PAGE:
It is, however, when we rise into the region of intelligence or self-consciousness, that we reach the highest opposition of affirmation and negation. The element of negativity, so far from being reducible to mere nothingness, constitutes an essential factor of the spiritual life, and manifests itself therein in its intensest form. The realm of knowledge and moral action is one the very existence of which is maintained by the perpetual play and reconciliation of antagonisms; and its unity is the highest of all unities, just because it is the solution of the profoundest of all oppositions or distinctions. For into the very essence of a self-conscious nature there enters the supreme opposition of self and not-self, of the thinking subject and the object thought of; and the whole life of spirit, theoretical and practical, has for its secret spring and nerve the perpetual positing of this opposition and its perpetual transcendence. Remove either of these elements, and the other becomes a meaningless, unthinkable abstraction.

Lastly, it is the same principle which applies to that distinction of finite and infinite, which Pantheism, in resolving the former into the latter, misinterprets. We cannot conceive of the infinite as the purely indeterminate; for that which has no determinations is indistinguishable from nonentity. It is not the finite only which becomes nothing, when absolutely opposed to the infinite, but the infinite also, when absolutely opposed to the finite. The infinite which we reach by abstracting from the finite, becomes itself only an abstraction. It is true that, even as an abstraction, it is necessarily, if only negatively, related to that from which we abstract. But if we retain and try to think it in the region of abstraction, the effort becomes an impossible one. For a bare self-identical infinite is an infinite of which nothing can be said and nothing thought; which we cannot think of as either living or lifeless, intelligent or unintelligent, good or evil; for to think it would be to qualify or determine it, that is, to reduce it from pure indeterminateness. To make it a possible object of thought, it must qualify or determine itself, it must relate itself to that which is other than itself; in other words, it must be an infinite which contains in its own essence the element of the finite. On the other hand, a finite to which the infinite relates itself, cannot be the mere negation of the infinite. As we have already seen, a nature that is conscious of its own finitude shows thereby that it has already transcended its finitude, that it is not merely negatively but positively related to that which is beyond the finite. The discovery of the vanity, evanescence, and unreality of our life apart from God, is the discovery at the same time that our true and real life is in God. Conscious negativity is something more than nothingness. The negation that belongs to the finite is only a step in the process by which we rise to the affirmation of a higher unity, the essential unity of the human spirit with the divine.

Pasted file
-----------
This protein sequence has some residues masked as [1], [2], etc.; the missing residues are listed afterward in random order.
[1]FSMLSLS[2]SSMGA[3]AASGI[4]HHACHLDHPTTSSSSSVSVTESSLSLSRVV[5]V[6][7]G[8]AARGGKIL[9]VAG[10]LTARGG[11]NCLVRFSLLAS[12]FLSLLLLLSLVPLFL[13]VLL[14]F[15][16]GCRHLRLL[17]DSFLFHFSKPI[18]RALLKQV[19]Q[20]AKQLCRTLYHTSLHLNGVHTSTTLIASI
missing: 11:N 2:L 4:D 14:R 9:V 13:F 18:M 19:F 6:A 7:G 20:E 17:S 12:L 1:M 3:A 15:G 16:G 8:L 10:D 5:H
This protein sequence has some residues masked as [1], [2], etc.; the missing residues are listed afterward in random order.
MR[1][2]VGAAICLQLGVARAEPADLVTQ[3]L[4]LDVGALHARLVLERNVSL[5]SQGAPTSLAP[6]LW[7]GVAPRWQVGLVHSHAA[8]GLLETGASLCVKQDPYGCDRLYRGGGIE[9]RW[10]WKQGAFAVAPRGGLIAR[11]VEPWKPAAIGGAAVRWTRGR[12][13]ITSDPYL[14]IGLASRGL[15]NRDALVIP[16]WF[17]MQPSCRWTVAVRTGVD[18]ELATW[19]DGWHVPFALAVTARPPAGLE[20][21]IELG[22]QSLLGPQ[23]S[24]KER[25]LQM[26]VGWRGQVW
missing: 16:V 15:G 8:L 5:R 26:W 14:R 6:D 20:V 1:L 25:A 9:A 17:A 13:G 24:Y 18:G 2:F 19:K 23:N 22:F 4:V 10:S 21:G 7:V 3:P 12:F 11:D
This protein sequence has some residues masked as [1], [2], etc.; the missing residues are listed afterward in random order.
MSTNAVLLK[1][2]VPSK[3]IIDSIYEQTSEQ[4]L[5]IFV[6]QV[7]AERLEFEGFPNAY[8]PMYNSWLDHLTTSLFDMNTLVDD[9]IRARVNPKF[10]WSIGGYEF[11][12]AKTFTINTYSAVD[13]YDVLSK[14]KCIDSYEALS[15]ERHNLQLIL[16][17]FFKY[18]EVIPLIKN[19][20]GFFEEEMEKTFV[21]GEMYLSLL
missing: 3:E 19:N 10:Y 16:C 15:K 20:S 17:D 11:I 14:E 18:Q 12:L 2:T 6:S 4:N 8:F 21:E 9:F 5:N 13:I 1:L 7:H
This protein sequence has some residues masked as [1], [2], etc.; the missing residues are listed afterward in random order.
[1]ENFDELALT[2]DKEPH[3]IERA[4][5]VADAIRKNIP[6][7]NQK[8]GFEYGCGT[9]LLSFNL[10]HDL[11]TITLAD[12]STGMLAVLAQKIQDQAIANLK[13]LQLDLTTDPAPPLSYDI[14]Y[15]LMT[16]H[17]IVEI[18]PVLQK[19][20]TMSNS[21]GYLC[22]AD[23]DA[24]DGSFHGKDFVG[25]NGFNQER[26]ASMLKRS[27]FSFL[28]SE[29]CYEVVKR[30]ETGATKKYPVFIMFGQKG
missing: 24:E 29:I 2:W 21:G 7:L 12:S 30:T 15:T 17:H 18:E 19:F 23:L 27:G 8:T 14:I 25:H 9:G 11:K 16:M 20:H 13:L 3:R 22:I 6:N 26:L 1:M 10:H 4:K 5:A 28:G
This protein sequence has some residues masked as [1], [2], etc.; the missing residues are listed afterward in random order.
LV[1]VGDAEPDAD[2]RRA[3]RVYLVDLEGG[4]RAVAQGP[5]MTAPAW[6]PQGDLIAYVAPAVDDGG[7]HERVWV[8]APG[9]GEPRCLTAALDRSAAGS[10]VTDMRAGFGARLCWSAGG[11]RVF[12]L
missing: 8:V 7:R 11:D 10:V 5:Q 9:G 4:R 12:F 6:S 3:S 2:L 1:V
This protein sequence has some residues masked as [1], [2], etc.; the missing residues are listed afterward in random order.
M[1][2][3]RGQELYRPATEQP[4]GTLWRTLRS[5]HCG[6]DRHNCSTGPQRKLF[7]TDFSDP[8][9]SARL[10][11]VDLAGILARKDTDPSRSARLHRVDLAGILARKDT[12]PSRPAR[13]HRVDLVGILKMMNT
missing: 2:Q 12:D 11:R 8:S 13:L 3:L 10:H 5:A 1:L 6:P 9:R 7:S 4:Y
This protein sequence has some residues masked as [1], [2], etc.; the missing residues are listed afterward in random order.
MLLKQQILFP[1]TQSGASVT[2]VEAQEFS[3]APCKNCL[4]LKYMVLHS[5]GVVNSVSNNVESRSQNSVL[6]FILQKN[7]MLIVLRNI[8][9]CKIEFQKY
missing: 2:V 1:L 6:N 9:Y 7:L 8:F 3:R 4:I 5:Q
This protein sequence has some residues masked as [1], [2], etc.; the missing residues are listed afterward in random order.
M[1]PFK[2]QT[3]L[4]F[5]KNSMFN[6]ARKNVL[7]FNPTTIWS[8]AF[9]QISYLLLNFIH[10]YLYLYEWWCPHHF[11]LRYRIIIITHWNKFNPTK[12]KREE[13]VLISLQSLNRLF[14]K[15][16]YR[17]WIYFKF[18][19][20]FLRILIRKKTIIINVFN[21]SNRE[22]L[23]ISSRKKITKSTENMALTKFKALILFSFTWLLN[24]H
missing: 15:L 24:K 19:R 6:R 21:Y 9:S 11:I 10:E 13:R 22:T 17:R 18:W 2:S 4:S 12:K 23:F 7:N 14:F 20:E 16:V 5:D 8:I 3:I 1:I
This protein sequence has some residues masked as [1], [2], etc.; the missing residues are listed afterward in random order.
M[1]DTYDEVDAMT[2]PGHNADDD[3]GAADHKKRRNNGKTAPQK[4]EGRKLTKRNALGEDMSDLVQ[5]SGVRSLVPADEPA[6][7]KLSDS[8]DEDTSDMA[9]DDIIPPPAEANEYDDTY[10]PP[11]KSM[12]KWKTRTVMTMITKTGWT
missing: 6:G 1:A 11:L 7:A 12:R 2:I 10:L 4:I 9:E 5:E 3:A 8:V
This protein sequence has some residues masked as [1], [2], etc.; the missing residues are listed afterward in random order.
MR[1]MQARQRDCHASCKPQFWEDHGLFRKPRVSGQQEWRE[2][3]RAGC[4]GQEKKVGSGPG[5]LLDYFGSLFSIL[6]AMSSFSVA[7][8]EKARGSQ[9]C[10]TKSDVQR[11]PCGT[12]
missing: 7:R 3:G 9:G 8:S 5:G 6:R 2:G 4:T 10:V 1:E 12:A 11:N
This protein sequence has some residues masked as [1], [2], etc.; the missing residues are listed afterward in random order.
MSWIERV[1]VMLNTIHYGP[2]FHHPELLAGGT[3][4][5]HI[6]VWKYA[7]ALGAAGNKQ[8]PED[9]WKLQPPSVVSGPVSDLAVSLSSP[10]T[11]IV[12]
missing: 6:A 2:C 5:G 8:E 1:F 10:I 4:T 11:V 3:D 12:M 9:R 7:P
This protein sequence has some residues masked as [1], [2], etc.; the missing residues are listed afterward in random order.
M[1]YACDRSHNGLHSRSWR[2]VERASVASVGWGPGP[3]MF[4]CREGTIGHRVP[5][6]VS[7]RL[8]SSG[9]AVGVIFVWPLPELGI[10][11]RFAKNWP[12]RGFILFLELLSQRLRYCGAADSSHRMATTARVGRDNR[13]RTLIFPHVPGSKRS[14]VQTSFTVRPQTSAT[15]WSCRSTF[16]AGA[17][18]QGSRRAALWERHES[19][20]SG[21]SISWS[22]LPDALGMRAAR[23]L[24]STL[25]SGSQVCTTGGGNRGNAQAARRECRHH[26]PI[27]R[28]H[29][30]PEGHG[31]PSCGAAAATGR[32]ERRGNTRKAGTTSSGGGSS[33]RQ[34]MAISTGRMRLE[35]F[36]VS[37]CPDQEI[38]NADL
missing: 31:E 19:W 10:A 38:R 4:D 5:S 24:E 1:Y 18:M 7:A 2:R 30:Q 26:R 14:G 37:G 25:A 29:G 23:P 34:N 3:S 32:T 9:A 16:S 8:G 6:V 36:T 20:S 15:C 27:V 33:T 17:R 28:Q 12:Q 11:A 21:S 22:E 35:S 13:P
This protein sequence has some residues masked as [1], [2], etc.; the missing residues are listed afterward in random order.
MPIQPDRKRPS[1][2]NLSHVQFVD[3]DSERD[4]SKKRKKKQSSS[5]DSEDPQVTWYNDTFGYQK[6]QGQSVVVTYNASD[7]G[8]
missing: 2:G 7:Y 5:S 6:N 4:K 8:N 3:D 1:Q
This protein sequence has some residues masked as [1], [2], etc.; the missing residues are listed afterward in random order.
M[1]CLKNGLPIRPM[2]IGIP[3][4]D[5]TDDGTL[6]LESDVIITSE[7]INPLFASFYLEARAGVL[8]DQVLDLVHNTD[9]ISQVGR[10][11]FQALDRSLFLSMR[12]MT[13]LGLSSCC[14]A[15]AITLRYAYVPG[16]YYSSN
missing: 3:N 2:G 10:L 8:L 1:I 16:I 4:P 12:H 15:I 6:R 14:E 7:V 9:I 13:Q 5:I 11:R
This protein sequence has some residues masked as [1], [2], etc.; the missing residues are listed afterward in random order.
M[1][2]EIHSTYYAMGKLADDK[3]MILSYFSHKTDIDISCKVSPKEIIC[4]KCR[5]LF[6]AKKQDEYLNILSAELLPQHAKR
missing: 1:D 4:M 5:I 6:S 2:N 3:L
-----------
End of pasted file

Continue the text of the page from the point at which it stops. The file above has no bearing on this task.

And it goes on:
This leads me to the second objection to the negative or privative theory, namely, that it depletes the notion of sin of any moral and spiritual element. It leaves unexplained, in the moral sphere, the consciousness of guilt, in the religious sphere, the sense of estrangement from God. If evil be that which ought not to be, it is impossible to identify it with finitude or limitation of being. A merely quantitative finite has no other meaning than that of being the contradictory of the infinite; that such a finite should not fall short of or should cease to be opposed to the infinite, would be a contradiction in terms. The notion of moral evil or sin implies, as we have seen, that it is the falling short of an attainable standard, the non-realization of the ideal of one's nature; and to bring the negation of the infinite under this notion, there must be a sense in which the infinite is not the contradiction, but the truth of the finite, the object or end in which alone man's nature can be perfectly realized. And this again implies that a nature for which sin is possible must be one which, in being opposed to the infinite, is in contradiction with itself, in a state of inward disharmony or conflict. Opposition to a merely external power or will is not necessarily evil, and can only become evil when the external authority is one which we ought to obey, obligation to which is recognized as the law of our nature, obedience to which is, in one sense, obedience to ourselves, disobedience to which is disobedience to ourselves. The discord, therefore, in which sin consists must be the discord of an infinite with a finite element, both of which are in our own nature; and the solution of that discord implies that there is a sense in which the finite is no longer the contradictory of the infinite, in which the seemingly impassable barrier between them can be broken down, and the finite can rise into participation in the very life and being of the infinite.